Can't Live Without You (Dory FantasMaGory #6)

Can't Live Without You (Dory FantasMaGory #6)
Age Range
Release Date
September 26, 2023
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When Dory loses track of her mom in the hardware store, it leads to a touch of separation anxiety. Dory suspects her mom will soon sail off on a ship across the world to eat cake and play kickball and never return. These are big feelings, and Dory knows what to do: She throws a sheet over her head and haunts her family everywhere they go so they can't leave her, much to the annoyance of her brother and sister. Then Dory’s longtime nemesis Mrs. Gobble Gracker reappears, wearing a wedding dress, and Dory’s mom makes an announcement that leaves not just Dory reeling but her siblings too. Maybe a haunting is exactly what's needed to get this family back to normal.

In her sixth book, Dory delivers hoots and oopses on every page, entangling her friends—real and imaginary—in fabulous plots that sometimes take even Dory herself by delightful surprise.

Editor review

1 review
Dory and her imagination
(Updated: January 28, 2024)
Overall rating
Writing Style
Illustrations/Photos (if applicable)
What worked:
Dory has a vivid imagination which leads to unusual situations. The opening chapter finds her wanting to be a teenager named Rainbow but the purse she brings to school creates an issue. She has several imaginary characters including her friends Mr. Nuggy and Mary while Mrs. Gobble Gracker is a strange-looking woman with fangs. Mary uses a banana split to call Mr. Nuggy who’s able to create potions to help Dory, including a love potion. Dory is upset when she discovers Mozart is dead (he died a couple hundred years ago) and she’s afraid her mother may fall off a ship and get bitten by a shark. Dory’s creative mind produces many wacky scenes that will keep young readers guessing.
The narrative is accompanied by black and white drawings that help to visualize the events. These pictures are especially helpful when Dory interacts with her imaginary characters. Mr. Nuggles is a small man with a pointed hat, Mary has little horns, and Mrs. Gobble Gracker wears unusual outfits. The illustrations add detail to the descriptions such as when Dory is lost at the hardware store or taking ballet lessons. Speech bubbles provide amusing dialogue in the pictures like when a horrible odor follows Dory around school. Almost every page in the book has an illustration which helps the pace of the story for young readers and helps them visualize what’s happening.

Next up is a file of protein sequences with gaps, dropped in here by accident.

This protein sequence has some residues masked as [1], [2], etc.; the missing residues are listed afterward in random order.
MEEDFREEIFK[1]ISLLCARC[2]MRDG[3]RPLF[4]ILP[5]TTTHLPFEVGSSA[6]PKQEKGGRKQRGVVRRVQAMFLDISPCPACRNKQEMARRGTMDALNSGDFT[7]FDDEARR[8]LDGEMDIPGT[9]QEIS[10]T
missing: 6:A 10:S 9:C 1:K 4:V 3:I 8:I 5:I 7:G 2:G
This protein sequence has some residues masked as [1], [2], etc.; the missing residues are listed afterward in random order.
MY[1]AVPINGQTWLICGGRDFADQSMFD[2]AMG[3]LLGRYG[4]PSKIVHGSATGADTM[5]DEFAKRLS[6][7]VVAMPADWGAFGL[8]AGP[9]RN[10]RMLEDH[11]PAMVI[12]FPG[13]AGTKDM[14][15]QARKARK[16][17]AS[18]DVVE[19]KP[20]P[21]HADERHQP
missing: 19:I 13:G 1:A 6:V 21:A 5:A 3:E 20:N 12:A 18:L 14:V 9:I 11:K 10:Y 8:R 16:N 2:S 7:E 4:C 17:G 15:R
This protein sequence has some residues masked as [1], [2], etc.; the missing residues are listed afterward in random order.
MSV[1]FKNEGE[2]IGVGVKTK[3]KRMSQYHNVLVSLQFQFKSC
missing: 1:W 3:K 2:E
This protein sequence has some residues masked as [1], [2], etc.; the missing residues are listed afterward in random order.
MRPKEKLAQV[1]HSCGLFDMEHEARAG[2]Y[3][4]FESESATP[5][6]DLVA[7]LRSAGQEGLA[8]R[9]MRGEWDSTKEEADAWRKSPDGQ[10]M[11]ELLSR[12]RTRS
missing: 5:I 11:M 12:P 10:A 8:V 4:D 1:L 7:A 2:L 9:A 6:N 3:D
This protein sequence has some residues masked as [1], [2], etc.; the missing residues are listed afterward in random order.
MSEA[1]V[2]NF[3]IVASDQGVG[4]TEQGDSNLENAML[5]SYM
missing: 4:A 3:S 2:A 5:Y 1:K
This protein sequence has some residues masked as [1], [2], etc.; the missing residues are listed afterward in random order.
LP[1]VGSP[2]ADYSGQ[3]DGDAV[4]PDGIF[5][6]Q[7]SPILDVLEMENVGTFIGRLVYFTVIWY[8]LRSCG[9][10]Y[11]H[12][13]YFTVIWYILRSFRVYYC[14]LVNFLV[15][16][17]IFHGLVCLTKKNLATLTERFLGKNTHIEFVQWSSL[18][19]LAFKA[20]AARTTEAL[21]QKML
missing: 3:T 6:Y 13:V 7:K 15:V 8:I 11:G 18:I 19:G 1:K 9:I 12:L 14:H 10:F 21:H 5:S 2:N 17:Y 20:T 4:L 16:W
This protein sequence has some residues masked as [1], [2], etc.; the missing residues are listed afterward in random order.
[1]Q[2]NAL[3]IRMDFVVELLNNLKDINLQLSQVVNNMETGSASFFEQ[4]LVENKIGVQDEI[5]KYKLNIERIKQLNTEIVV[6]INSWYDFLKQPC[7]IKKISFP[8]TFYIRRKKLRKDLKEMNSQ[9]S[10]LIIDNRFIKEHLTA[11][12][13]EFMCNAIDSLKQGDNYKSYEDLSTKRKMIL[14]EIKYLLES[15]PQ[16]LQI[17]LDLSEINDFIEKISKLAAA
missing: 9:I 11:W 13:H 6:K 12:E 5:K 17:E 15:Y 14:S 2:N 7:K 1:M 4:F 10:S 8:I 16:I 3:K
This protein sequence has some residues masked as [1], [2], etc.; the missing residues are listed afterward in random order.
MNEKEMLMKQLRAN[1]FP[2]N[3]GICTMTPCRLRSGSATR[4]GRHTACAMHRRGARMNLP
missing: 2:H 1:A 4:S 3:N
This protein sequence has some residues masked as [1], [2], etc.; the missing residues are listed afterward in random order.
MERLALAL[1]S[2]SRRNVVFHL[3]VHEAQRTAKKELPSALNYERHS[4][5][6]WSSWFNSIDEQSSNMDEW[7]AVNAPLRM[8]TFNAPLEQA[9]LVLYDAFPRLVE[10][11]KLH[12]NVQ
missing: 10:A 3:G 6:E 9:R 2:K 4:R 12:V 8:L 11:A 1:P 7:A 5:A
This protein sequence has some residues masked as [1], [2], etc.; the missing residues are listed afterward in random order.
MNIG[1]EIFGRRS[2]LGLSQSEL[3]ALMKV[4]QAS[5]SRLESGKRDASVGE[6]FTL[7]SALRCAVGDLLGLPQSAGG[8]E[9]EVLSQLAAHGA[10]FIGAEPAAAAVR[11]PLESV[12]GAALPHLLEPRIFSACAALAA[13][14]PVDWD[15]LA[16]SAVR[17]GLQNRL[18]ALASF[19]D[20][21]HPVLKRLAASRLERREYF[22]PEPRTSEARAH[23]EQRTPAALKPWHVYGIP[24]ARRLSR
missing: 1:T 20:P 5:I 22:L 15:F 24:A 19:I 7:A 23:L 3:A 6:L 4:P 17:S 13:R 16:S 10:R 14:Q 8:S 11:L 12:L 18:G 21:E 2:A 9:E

Despite Dory’s imagination, the book deals with several real-life issues. Dory suffers from separation anxiety and sometimes becomes clingy around her mom. Dory has older siblings and they can be supportive or annoying depending on the situation. She’s in a dance class that she’s not crazy about and she gets upset when her dad takes her instead of her mom. Dory’s mom makes an announcement later in the book that will require some adjustments to the family’s home life.
What didn’t work as well:
There are scenes where Dory’s brother and sister talk to Mrs. Gobble Gracker which doesn’t make sense if the character is in Dory’s mind. Dory’s siblings must be pretending but it might confuse young readers. Dory’s random thoughts often take the story in unpredictable directions which may bother some readers. The plot doesn’t move in a straight line.
The final verdict:
This book can be read independently from the rest of the series and is most appropriate for an elementary audience. Readers must adapt to how Dory’s arbitrary thoughts control the plot but the whole story is based on realistic issues. Overall, this book should appeal to younger readers and I recommend they give it a shot.
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